Close reading is a term used when a student reads a text multiple times for different features each time.
We’re using Newsela as a nonfiction source of text that’s available at different Lexiles (text complexity levels). I assign Newsela articles and recommend a Lexile for students.
We are using the Odell Education Close Reading Guidelines to focus students’ reading.
We’ve been annotating text looking for ideas that stood out during a first read and words or phrases that stood out. As we annotate, we underline or highlight text and then make a note in the margin why the text seemed significant. We discuss these and make sense of any confusion we have.
Your students have been doing this more and more the past week and will continue to do so over the next two years. 🙂
Here’s a pre-test and post-test snapshot. The lower class average score was before using the close reading guidelines. the higher class average score was after using and learning the guidelines.
We are starting to read about some BIG ideas: Natural rights. Social contracts. John Locke (not the one from “Lost”). State of nature.
The bottom line is this: Kids have to read a LOT nightly. Share the experience. I know it’s a lot of work. I read with my 7 and 9 year old nightly. Mrs. B and I trade off: I read with one daughter while Mrs. B reads with the other at the same time. The point is this: PLEASE read with your child. They need you, and their success depends on it more than you realize.
Please take time to read the We the People books with your child. This is a history of the ideas upon which our country was founded. As we enter into a presidential election year, your child will be armed with some serious philosophical knowledge on the purpose of government and what it means to live in a country organized under a constitutional, federal, republican (little “r’) government.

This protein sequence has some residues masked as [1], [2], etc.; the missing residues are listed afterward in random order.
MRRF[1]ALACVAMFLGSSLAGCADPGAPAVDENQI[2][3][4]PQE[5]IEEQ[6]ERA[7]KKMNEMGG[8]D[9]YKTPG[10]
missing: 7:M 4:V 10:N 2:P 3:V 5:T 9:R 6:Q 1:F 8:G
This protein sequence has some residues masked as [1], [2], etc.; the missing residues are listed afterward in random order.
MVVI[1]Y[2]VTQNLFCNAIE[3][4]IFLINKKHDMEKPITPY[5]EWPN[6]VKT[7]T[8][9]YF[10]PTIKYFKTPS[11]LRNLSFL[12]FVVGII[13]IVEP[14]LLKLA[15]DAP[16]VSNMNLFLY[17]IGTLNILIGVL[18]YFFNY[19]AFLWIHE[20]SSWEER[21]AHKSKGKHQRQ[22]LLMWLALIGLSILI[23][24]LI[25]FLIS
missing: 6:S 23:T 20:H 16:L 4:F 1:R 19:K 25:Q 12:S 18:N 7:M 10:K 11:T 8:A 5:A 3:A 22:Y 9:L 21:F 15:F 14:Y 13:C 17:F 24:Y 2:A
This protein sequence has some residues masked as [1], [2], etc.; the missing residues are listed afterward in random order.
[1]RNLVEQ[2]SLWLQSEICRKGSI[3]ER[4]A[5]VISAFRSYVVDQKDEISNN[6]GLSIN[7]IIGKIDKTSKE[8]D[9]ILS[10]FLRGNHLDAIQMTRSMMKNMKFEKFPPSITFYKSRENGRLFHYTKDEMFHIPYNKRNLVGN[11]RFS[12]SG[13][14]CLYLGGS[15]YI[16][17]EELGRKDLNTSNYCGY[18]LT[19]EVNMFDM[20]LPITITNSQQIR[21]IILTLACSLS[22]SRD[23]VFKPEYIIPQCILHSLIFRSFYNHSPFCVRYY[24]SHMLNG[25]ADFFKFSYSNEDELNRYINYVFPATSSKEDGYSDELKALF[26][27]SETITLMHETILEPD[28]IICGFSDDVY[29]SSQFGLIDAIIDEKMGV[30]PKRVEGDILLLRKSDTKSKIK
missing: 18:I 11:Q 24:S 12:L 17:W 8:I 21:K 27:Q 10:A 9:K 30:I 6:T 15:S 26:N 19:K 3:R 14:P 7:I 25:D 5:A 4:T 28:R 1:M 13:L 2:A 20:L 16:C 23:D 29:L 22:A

Not only will they learn about the branches of government, they’ll learn about the separation of powers and checks and balances and why arguing can be good and slowly down the legislative process can be good (or bad) at times.
We’ll blend in Joy Hakim’s A History of US to fill in the historical storytelling components, too. She’s a masterful storyteller and really brings history to life.
We’re going to use the text rendering protocol today on a short, news story. It’s about a person who recently passed away. I feel Rev. Gilmore deserves to be called a hero-a term that we should discuss in class and define as a group.
We’ll read the story in class and use the protocol and then discuss what it means to be a hero. You can read the story by clicking HERE.
Here’s a recent picture of Rev. Gilmore.
Children’s author Patricia Newman is requesting a phone call with you guys. She’s seen your filmmaking skills and would like to hire you to create a book trailer for her new, non-fiction book! Interested?
You can see some of what she’s written by visiting Amazon and searching her name or clicking HERE.
So, we’ve been reading a LOT about the importance of literacy. How do you think the Cal Arts students who created this film needed literacy to complete their final film project for their degree?
Battle Deadline from John Cody Kim on Vimeo.